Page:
Wednesday, December 19, 2012

The Hobbit: An Unexpected Journey

I never read The Hobbit. I'll pause for a moment and let the shock and awe pass. I assume that some of you will be feeling some sense of shock and awe at that news. That's how a lot of people react when I tell them I've also never read the Lord of the Rings trilogy. But I loved the movies. And I'd like to read the books. Someday. Life just gets busy, you know?

As I said, I loved the movies that Peter Jackson made a decade ago. They were epic and visually stunning and pretty much awesome. For a while there, it seemed like The Hobbit would never get made. It was one of those ideas that fans clamored for that they couldn't seem to get right. Every time news about the possibility of the prequel being filmed came out, I'd get excited. But I'd also be very skeptical. It's hard to get excited about the possibility of movies when every little snippet of information makes its way to the internet, no matter how unlikely the rumor. I'm pretty sure more than one director was attached to The Hobbit before Peter Jackson finally relented and signed on. And at that point, it was going to be two movies.

Now it's been split into three. Of course, you'll have to forgive my ignorance, as I've never read the book. But are three separate films really necessary when this was just one book? Using that logic, the Lord of the Rings trilogy should have really been 9 movies, right? Now, I've heard they're expanding the cinematic universe of Middle Earth by including some of Tolkien's other work and not just relying on The Hobbit. Again, I wouldn't really know anything about that. Since I've never read anything at all by J.R.R. Tolkien.

I complain about the way they stretch these movies from books out. I think it was a good idea to split Deathly Hallows into two films. I think it was a waste to do the same with Breaking Dawn. In fact, I was dead set against paying money to see Breaking Dawn, Part 2, since I had paid to see part 1. Using that logic, I should refuse to pay next year when The Desolation of Smaug is released, or when There and Back Again comes out in 2014. But I won't follow that logic. Because I love the epic scope of these movies. And Kristen Stewart isn't in any of them, which is always a plus in my book.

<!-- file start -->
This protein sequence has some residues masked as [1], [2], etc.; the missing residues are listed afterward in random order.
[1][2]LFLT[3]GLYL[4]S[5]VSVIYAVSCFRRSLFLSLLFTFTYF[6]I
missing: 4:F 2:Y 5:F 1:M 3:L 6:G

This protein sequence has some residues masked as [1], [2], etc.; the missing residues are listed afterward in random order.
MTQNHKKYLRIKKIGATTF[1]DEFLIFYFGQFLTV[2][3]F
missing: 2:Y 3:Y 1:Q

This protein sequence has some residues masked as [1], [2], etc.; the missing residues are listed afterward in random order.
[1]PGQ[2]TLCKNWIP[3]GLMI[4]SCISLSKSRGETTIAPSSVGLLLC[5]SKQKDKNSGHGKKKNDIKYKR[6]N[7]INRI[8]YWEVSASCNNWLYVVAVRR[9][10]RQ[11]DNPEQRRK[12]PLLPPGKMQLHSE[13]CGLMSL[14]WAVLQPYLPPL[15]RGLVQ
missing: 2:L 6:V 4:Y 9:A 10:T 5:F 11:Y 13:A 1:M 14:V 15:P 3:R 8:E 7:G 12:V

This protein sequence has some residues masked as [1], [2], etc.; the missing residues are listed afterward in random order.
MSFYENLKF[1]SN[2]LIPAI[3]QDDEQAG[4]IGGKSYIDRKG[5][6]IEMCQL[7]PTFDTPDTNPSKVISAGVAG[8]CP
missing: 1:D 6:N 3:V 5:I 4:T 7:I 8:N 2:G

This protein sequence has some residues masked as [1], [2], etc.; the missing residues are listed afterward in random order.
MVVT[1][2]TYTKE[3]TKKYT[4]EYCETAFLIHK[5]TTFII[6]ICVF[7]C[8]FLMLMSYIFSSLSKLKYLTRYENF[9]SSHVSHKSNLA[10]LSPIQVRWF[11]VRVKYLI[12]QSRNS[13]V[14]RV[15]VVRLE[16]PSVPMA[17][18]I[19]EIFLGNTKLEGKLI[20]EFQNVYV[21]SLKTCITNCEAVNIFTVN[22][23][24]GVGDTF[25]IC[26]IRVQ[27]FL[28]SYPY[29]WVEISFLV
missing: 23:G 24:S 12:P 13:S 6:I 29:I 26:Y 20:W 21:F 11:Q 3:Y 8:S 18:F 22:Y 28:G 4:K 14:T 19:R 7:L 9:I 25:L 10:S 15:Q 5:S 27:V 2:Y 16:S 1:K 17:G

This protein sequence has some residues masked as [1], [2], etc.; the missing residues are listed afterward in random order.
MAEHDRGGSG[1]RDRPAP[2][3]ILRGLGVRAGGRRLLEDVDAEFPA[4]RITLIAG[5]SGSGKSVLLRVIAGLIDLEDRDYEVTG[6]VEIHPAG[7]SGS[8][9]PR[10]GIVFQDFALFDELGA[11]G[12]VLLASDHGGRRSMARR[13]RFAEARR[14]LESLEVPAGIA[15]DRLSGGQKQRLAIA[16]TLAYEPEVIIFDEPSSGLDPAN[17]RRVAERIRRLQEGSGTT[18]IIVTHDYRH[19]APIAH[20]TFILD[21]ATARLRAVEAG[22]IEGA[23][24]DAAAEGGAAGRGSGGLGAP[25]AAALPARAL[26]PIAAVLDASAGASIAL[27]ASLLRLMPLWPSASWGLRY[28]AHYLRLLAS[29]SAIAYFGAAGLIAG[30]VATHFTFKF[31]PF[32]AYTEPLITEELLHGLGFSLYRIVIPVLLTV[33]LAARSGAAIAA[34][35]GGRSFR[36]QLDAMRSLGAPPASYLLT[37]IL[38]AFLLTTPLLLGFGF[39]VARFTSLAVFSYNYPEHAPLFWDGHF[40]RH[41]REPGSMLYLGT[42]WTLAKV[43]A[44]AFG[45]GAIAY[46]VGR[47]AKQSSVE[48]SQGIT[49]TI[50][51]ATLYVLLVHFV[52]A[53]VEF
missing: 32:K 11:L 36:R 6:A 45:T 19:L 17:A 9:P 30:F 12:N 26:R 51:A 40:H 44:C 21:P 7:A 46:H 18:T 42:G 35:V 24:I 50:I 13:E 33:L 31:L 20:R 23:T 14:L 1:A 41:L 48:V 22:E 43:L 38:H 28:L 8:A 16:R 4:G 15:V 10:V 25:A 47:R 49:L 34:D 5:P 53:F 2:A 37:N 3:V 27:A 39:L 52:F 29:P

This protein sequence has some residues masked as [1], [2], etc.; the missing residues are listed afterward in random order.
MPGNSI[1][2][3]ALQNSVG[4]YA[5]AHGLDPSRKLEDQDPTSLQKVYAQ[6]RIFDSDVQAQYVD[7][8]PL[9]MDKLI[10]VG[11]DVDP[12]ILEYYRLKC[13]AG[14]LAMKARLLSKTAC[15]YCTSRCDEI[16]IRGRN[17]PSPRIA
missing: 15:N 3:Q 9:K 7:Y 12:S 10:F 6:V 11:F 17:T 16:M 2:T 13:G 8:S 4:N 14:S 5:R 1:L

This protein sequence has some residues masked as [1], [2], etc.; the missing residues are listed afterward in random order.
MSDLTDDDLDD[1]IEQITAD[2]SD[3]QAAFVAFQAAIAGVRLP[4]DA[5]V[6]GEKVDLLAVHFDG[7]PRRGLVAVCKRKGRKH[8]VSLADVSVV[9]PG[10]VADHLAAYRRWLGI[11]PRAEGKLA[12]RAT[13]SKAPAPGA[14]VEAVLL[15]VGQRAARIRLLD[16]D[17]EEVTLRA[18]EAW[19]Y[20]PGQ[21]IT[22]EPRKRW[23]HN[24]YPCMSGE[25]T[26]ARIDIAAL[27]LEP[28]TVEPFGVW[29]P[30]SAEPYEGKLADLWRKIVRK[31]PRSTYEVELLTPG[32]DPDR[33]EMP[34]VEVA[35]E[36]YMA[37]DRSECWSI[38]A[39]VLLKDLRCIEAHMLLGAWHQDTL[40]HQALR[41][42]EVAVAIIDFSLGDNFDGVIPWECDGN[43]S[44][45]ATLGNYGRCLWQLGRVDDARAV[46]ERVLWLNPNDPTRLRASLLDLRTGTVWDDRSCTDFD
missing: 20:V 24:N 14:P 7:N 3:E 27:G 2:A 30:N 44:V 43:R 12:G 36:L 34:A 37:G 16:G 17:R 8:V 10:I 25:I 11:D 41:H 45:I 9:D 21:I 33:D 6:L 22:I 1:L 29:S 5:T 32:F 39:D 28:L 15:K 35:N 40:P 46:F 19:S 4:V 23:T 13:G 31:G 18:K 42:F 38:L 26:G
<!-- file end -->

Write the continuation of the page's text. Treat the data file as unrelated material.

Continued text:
Honestly, I felt like An Unexpected Journey dragged a bit in the beginning. And I was a little concerned that it was going to turn into a musical. Not that I don't enjoy a good musical from time to time. But I wanted the same feeling I got seeing Fellowship of the Ring so many years ago. I wanted epic battles with bizarre creatures. I wanted larger than life landscapes with rich histories too detailed to tell. All in all, that's what I got. Yes, I do still feel like it dragged a bit. But I didn't care. Because I sat there in that darkened theater and felt genuine excitement about being back in Middle Earth. Maybe excitement is a stronger word than I really mean to use. But it was about as close to excited as someone like me could get.

I had heard people say that the creature Gollum was far creepier in this movie than he had been in the earlier trilogy. If people are really saying that, I have to agree. Creepy. Downright scary. But the scenes between Gollum and Bilbo may have been my favorite of the whole movie. I don't imagine that Gollum will show up in the next installments. Those of you learned scholars out there who have read the book, please correct me if I'm wrong. Personally, I kind of hope he does show up again, just to give the thing some more screen time. But I guess I don't want that if it messes up the integrity of the source material.

My last thought is kind of spoilery. So beware if you haven't seen it. There's a somewhat climactic battle between Bilbo and the band of dwarves he's traveling with and a small army of orcs. Gandalf manages to get some help from the ginormous eagles that we had seen in the previous trilogy. These ginormous eagles pull the dwarves away from the fight before the orcs can kill their king. They set them all down gently on a mountaintop, then fly away. After some final words to show that the dwarves have finally bonded with Bilbo Baggins, the camera pulls away to reveal their final destination, the Lonely Mountain, far away on the horizon. It's in sight, but still several days' journey on foot. My question is one that was shared by my friend Erynn. Why can't Gandalf just talk the eagles into flying them all the way to the Lonely Mountain? It would seriously cut their travel time in half and they'd never get attacked by orcs. She also brought up the point that one of these eagles could have easily flown the One Ring into Mordor and dropped the thing right into Mt. Doom. So many problems solved.

So, I've put The Hobbit on my reading list. I'll get around to it eventually. It's on there with the Lord of the Rings trilogy too. Until I get that done, I'll keep enjoying the movies. Just keep 'em coming.

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